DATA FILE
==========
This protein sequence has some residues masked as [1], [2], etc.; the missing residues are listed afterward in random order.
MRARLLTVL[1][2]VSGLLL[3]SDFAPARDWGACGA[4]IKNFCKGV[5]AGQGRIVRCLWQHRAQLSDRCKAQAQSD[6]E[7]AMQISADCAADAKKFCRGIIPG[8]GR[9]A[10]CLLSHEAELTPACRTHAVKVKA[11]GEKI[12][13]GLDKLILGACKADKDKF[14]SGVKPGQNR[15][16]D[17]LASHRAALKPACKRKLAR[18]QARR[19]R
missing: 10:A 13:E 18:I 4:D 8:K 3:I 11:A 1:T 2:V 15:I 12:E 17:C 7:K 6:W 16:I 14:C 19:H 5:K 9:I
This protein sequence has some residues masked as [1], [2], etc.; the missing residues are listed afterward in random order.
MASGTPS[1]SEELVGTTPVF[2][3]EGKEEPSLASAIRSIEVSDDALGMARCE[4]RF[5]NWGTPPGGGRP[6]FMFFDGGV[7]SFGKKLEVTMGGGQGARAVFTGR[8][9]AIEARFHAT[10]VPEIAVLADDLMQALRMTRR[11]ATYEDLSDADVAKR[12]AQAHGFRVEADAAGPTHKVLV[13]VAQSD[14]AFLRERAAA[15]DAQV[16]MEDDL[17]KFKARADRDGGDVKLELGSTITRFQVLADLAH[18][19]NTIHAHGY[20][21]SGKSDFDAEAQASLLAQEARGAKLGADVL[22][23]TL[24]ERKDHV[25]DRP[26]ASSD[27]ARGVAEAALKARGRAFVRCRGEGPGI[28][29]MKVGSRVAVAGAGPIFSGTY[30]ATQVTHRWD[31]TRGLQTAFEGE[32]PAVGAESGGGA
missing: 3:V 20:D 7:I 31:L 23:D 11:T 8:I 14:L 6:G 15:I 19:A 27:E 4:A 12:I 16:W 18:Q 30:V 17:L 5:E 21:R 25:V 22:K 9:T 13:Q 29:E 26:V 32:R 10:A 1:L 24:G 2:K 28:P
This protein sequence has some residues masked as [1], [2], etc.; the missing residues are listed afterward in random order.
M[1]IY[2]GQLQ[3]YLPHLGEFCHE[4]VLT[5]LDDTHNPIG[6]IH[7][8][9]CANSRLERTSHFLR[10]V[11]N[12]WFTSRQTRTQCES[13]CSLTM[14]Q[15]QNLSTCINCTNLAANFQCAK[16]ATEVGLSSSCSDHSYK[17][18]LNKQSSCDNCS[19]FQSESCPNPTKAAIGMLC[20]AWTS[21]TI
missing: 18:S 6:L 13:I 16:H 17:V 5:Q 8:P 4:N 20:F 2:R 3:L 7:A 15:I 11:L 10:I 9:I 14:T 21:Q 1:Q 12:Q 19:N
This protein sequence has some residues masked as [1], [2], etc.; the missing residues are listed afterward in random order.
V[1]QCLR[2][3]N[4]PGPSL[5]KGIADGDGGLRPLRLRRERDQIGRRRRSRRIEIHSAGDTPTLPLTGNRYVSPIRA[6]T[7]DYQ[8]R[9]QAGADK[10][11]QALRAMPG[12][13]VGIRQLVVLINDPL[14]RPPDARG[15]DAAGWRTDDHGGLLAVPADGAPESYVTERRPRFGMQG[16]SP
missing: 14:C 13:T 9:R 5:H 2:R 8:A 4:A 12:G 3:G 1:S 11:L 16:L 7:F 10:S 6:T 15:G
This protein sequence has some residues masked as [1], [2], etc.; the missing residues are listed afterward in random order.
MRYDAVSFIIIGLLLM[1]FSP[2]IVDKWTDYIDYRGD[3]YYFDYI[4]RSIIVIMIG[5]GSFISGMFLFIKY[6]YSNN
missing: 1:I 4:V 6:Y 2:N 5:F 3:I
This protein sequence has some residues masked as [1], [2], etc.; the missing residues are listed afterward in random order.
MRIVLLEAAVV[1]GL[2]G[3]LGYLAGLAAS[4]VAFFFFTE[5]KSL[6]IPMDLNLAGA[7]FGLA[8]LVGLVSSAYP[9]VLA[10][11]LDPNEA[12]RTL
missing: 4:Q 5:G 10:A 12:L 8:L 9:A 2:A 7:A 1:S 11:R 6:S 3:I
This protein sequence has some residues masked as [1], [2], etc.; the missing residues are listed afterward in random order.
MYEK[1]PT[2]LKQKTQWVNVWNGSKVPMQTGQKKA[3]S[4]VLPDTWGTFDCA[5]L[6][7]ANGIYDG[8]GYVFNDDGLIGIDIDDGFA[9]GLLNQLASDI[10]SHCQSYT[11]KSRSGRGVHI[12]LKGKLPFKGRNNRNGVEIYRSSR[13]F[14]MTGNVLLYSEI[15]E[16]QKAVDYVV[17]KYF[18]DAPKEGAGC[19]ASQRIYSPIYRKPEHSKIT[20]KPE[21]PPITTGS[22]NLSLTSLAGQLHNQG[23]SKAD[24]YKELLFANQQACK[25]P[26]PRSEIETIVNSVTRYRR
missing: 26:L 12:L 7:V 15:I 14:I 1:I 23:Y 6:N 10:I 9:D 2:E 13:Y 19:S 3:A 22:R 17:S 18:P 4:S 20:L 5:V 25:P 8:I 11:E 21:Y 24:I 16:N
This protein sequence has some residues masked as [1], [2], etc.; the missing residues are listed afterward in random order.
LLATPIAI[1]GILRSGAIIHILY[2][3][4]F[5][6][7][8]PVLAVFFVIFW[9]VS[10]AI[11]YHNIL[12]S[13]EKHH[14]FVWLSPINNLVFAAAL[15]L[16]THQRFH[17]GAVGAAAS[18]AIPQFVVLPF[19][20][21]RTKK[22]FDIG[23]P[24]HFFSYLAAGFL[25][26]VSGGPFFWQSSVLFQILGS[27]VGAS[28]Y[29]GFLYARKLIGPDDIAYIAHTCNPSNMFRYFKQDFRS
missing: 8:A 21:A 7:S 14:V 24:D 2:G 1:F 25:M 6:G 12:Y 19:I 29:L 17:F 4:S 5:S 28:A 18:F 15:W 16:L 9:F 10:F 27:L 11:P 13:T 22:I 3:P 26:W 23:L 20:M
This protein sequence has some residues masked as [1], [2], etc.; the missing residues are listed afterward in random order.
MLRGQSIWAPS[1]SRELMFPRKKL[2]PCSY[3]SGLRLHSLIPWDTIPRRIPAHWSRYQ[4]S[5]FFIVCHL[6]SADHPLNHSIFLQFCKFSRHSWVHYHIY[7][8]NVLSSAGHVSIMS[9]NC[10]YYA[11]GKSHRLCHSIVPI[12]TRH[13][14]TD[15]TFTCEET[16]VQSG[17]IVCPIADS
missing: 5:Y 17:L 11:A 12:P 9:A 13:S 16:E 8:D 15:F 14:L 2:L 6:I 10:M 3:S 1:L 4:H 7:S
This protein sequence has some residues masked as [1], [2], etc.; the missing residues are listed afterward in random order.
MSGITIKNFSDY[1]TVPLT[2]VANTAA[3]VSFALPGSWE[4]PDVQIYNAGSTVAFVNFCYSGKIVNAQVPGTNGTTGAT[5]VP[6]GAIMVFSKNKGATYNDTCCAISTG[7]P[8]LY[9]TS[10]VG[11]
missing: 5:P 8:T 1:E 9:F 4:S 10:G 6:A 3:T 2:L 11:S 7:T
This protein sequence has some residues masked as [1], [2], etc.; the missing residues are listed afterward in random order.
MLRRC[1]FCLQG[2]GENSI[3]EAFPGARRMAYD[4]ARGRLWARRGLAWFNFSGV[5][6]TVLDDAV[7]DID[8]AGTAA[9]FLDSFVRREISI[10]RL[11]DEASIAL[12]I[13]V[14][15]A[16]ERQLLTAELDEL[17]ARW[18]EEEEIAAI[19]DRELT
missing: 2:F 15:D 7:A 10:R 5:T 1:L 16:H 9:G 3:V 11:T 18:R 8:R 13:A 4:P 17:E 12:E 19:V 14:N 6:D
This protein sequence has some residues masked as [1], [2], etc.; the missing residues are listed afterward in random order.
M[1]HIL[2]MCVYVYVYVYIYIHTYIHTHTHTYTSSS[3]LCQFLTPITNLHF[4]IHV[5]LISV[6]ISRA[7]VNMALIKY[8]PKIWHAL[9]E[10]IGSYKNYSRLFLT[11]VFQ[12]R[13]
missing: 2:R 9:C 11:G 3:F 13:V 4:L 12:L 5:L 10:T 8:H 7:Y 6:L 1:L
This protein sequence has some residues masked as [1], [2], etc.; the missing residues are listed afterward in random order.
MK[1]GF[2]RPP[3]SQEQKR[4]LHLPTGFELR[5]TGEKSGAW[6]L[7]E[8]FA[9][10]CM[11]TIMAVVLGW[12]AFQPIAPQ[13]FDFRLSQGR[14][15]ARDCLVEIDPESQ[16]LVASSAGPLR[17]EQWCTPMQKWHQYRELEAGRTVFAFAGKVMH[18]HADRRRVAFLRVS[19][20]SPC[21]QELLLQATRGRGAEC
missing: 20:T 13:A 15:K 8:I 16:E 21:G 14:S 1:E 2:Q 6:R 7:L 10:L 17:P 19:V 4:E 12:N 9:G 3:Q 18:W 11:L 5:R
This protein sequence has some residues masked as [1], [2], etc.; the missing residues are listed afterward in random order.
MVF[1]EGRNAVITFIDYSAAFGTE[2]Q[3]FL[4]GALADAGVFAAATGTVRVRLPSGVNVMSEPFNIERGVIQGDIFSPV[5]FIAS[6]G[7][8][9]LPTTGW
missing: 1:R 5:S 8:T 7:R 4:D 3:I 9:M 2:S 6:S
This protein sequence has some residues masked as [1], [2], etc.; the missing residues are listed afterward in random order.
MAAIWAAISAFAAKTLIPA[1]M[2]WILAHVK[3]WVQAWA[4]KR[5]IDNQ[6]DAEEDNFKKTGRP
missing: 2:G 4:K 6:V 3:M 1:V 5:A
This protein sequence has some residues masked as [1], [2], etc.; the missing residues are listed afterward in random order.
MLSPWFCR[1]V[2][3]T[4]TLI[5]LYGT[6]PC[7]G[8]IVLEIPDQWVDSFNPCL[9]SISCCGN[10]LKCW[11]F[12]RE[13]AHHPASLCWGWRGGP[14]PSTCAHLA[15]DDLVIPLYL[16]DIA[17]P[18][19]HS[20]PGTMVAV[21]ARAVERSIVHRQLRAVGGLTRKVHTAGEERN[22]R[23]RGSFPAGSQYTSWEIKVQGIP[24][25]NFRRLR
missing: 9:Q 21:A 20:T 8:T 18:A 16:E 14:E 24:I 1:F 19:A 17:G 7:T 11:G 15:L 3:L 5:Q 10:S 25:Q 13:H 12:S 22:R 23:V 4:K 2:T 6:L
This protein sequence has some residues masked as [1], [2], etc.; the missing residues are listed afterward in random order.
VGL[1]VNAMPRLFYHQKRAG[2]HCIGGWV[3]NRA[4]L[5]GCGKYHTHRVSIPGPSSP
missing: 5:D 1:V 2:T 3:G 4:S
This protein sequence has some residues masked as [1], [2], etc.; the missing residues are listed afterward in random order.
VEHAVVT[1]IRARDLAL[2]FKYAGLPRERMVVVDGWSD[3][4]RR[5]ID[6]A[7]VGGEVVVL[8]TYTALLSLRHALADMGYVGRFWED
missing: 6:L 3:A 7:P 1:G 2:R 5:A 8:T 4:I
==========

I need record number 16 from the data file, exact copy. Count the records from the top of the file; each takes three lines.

This protein sequence has some residues masked as [1], [2], etc.; the missing residues are listed afterward in random order.
MLSPWFCR[1]V[2][3]T[4]TLI[5]LYGT[6]PC[7]G[8]IVLEIPDQWVDSFNPCL[9]SISCCGN[10]LKCW[11]F[12]RE[13]AHHPASLCWGWRGGP[14]PSTCAHLA[15]DDLVIPLYL[16]DIA[17]P[18][19]HS[20]PGTMVAV[21]ARAVERSIVHRQLRAVGGLTRKVHTAGEERN[22]R[23]RGSFPAGSQYTSWEIKVQGIP[24][25]NFRRLR
missing: 9:Q 21:A 20:T 8:T 18:A 16:E 14:E 24:I 1:F 19:A 17:G 7:T 11:G 15:L 3:L 5:Q 10:S 25:Q 13:H 12:S 22:R 23:V 4:K 2:T 6:L